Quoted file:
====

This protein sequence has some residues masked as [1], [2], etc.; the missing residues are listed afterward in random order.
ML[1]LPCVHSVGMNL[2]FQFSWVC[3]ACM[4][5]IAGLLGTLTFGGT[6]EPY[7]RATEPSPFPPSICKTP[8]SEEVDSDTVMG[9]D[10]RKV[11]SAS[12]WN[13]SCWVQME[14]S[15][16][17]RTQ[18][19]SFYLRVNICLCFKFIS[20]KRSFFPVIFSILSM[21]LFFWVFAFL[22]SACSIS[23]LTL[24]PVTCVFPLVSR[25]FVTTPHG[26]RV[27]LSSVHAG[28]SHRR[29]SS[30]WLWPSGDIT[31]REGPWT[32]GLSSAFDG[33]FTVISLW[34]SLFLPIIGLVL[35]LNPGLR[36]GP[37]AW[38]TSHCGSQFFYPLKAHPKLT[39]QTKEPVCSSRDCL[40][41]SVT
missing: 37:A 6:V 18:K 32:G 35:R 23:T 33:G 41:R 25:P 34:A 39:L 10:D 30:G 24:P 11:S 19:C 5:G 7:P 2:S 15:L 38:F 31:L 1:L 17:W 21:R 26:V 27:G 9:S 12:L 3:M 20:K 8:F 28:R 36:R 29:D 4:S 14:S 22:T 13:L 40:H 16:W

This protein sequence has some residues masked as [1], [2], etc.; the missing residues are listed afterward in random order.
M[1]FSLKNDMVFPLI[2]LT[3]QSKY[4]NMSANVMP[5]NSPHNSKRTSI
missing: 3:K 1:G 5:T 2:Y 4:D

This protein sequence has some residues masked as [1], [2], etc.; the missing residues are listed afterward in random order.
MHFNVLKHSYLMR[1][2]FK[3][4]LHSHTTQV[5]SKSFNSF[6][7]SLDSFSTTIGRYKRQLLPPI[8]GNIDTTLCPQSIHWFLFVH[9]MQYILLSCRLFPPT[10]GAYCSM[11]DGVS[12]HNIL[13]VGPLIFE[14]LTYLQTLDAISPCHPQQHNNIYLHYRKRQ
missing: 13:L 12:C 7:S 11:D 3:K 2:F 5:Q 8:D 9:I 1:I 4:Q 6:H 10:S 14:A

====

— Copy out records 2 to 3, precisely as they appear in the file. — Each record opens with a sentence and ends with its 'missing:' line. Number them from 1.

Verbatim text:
This protein sequence has some residues masked as [1], [2], etc.; the missing residues are listed afterward in random order.
M[1]FSLKNDMVFPLI[2]LT[3]QSKY[4]NMSANVMP[5]NSPHNSKRTSI
missing: 3:K 1:G 5:T 2:Y 4:D

This protein sequence has some residues masked as [1], [2], etc.; the missing residues are listed afterward in random order.
MHFNVLKHSYLMR[1][2]FK[3][4]LHSHTTQV[5]SKSFNSF[6][7]SLDSFSTTIGRYKRQLLPPI[8]GNIDTTLCPQSIHWFLFVH[9]MQYILLSCRLFPPT[10]GAYCSM[11]DGVS[12]HNIL[13]VGPLIFE[14]LTYLQTLDAISPCHPQQHNNIYLHYRKRQ
missing: 13:L 12:C 7:S 11:D 3:K 2:F 5:Q 8:D 9:I 1:I 4:Q 6:H 10:S 14:A